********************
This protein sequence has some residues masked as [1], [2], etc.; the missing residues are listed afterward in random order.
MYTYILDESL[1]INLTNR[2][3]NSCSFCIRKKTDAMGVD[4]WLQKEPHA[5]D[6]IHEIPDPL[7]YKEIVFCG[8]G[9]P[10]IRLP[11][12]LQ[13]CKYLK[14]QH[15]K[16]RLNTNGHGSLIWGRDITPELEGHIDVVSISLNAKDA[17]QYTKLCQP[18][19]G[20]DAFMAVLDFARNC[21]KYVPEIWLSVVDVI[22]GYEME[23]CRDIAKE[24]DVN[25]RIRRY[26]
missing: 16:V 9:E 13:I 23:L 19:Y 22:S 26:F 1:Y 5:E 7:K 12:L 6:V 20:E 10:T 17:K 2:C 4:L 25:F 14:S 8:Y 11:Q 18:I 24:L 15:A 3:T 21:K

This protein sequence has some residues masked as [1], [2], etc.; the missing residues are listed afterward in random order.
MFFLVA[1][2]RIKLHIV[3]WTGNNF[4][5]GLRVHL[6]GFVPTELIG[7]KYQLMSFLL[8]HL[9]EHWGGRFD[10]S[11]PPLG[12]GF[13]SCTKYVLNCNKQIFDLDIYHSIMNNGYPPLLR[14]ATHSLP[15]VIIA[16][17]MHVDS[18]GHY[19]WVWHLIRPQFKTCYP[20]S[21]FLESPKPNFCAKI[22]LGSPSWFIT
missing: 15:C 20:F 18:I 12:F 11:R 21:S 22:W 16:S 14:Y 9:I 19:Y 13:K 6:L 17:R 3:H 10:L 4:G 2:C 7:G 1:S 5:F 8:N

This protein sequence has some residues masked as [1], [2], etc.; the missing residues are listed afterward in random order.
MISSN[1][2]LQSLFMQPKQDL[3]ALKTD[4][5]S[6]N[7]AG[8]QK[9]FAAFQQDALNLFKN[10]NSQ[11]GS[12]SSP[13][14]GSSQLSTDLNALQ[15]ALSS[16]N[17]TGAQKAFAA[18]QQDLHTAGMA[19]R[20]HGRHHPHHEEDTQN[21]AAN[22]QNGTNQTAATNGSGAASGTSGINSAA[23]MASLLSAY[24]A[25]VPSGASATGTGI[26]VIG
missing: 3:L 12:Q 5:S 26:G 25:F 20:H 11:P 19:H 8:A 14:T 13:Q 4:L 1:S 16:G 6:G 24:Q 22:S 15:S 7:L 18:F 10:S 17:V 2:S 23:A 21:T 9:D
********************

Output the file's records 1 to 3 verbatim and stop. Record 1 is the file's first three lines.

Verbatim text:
This protein sequence has some residues masked as [1], [2], etc.; the missing residues are listed afterward in random order.
MYTYILDESL[1]INLTNR[2][3]NSCSFCIRKKTDAMGVD[4]WLQKEPHA[5]D[6]IHEIPDPL[7]YKEIVFCG[8]G[9]P[10]IRLP[11][12]LQ[13]CKYLK[14]QH[15]K[16]RLNTNGHGSLIWGRDITPELEGHIDVVSISLNAKDA[17]QYTKLCQP[18][19]G[20]DAFMAVLDFARNC[21]KYVPEIWLSVVDVI[22]GYEME[23]CRDIAKE[24]DVN[25]RIRRY[26]
missing: 16:V 9:E 13:I 23:L 19:Y 22:S 26:F 1:Y 5:E 7:K 12:L 6:V 20:E 10:T 17:K 2:C 4:L 25:F 14:S 8:Y 11:Q 18:I 24:L 15:A 3:T 21:K

This protein sequence has some residues masked as [1], [2], etc.; the missing residues are listed afterward in random order.
MFFLVA[1][2]RIKLHIV[3]WTGNNF[4][5]GLRVHL[6]GFVPTELIG[7]KYQLMSFLL[8]HL[9]EHWGGRFD[10]S[11]PPLG[12]GF[13]SCTKYVLNCNKQIFDLDIYHSIMNNGYPPLLR[14]ATHSLP[15]VIIA[16][17]MHVDS[18]GHY[19]WVWHLIRPQFKTCYP[20]S[21]FLESPKPNFCAKI[22]LGSPSWFIT
missing: 15:C 20:F 18:I 12:F 11:R 21:S 22:W 16:S 14:Y 9:I 19:Y 13:K 6:L 17:R 3:H 10:L 4:G 2:C 7:G 1:S 5:F 8:N

This protein sequence has some residues masked as [1], [2], etc.; the missing residues are listed afterward in random order.
MISSN[1][2]LQSLFMQPKQDL[3]ALKTD[4][5]S[6]N[7]AG[8]QK[9]FAAFQQDALNLFKN[10]NSQ[11]GS[12]SSP[13][14]GSSQLSTDLNALQ[15]ALSS[16]N[17]TGAQKAFAA[18]QQDLHTAGMA[19]R[20]HGRHHPHHEEDTQN[21]AAN[22]QNGTNQTAATNGSGAASGTSGINSAA[23]MASLLSAY[24]A[25]VPSGASATGTGI[26]VIG
missing: 3:L 12:Q 5:S 26:G 25:F 20:H 11:P 19:H 8:A 14:T 13:Q 4:L 1:S 16:G 6:G 24:Q 22:S 15:S 7:L 18:F 10:S 17:V 2:S 23:A 21:T 9:D